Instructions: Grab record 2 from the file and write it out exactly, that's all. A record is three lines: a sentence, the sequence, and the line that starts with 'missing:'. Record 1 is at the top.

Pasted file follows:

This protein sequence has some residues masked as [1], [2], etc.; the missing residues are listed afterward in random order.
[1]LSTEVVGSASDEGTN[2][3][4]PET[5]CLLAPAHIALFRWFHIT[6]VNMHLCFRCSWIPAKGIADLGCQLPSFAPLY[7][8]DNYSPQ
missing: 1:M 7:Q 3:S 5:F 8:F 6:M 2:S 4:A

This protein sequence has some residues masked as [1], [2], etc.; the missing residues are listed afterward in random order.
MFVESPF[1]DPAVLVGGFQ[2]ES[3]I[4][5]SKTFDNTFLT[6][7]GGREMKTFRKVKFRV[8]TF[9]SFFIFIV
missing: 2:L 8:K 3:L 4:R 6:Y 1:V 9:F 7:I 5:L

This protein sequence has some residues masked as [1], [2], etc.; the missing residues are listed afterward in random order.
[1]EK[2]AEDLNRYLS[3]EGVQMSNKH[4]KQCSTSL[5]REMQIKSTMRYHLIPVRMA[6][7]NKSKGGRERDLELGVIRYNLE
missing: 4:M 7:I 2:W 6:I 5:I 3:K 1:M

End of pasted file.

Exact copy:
This protein sequence has some residues masked as [1], [2], etc.; the missing residues are listed afterward in random order.
MFVESPF[1]DPAVLVGGFQ[2]ES[3]I[4][5]SKTFDNTFLT[6][7]GGREMKTFRKVKFRV[8]TF[9]SFFIFIV
missing: 2:L 8:K 3:L 4:R 6:Y 1:V 9:F 7:I 5:L